Over the past few weeks, I’ve been following a really great blog by Carl Vogel. This blog has an excellent (growing) collection of Python examples based on porting code and examples from R to Python. In general, it is useful for those “interested in the Python data analysis toolkit and its viability as an alternative to R”. Carl draws on examples from Machine Learning for Hackers by Drew Conway and John Miles White, as well as Gelman and Hill’s Data Analysis Using Regression and Multilevel/Hierarchical Models.
- Tue 12 February 2013 cfarmer
- Sat 06 October 2012 cfarmer
Unfortunately, I haven’t had much time recently to update or work on
manageR, but I’m hoping that will change in the next few months… Having said that, there are quite a few people out there that have been having trouble installing
manageR(and the required
rpy2) on their system to get things working at all! I have had some individuals provide possible fixes and suggestions on how to get things working properly on various platforms, and I’m going to use this post to amalgamate them, and hopefully create a one stop post for all your
manageRneeds. I’m also hoping that people will post potential fixes in the comments to help others with more specific problems?
- Tue 10 April 2012 cfarmer
One of my goals for this year is to spend more time and effort developing effective Visualizations for my various research projects, in an effort to make my research more accessible to others. This is one thing that I think many academics are particularly bad at: letting others know what they are up to, and why it might be something worth looking at. In order to avoid this pitfall, I plan to focus on producing interactive, web-based visuals suitable for a more general audience in addition to more traditional forms of research dissemination such as journals and conference papers. It is my hope that by doing this, I will be making my research more readily available to those who might actually be able to use it, and maybe even create some compelling Visualizations in the process. While I’m not quite ready to start creating full-blown interactive websites yet, I thought it might be a good idea to start with something small to get the ball rolling; so I put together an upgraded version of my previous map of visitors to www.carsonfarmer.com.
- Fri 30 March 2012 cfarmer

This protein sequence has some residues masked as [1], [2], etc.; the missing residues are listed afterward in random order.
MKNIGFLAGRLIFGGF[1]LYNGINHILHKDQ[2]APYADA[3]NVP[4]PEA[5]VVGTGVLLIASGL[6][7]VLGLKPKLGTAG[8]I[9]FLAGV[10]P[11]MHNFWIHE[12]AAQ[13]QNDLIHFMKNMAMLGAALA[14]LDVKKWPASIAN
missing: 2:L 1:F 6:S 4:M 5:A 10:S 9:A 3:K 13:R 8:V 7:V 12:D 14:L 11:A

Its been quite a while since my last post, and its Friday and I was feeling creative, so I decided to map something! I’ve been looking for an excuse to produce a nice graphic like the one Anita Graser created to represent Vienna’s green-spaces. She used Quantum GIS to produce a hexagonal grid for representing the density of Viennese trees instead of the standard heat map or kernel density map, and the results are quite nice! I’m a huge fan of QGIS, but I tend to do most of my work in R, so I decided to ...
- Sat 12 March 2011 cfarmer
Being able to add/remove attributes isn’t actually a very new feature for QGIS at this point. However, to date non of the fTools functions (Vector menu) have taken advantage of this capability. If a tool needed to create a new field in the input vector layer, it simply wrote a new version of the vector layer to disk with the additional fields added. There have been several requests to allow some tools to add/update attributes directly on the input layers, so I went ahead and created a script to test this functionality out. I’ve provided a copy here for anyone who would like to test it out before I add it to QGIS permanently. Basically, the script will replace/update three of the Vector menu tools, including
Analysis \> Sum line lengths,
Analysis \> Points in polygon, and
Geometry tools \> Add/Export geometry info.
- Sat 06 November 2010 cfarmer
My two favorite scientific programming languages are Python and R, each for their own specific strengths. I stick with R for most of my serious stats stuff, but for everyday processing, analysis, and GUI building, Python is my modus operandi. Lately however, I’ve been doing more and more things in Python… even the stats stuff. When doing statistical analysis in Python, I usually use the excellent rpy2 library to communicate between Python and R. As a result, I have put together quite a few little code snippets to work with R commands in Python. Recently, I decided to put ...
- Thu 14 October 2010 cfarmer
I mentioned a few posts back that there was a great resource for downloading OpenStreetMap data, and that it was relatively easy to import osm data into
PostGISfor use with
pgRoutingto calculate shortest paths and various other network-based operations. In this post, I’ll outline the steps required to get all this up and going, and provide a quick example to show how this can be combined with QGIS to visualise the computed shortest path directly.
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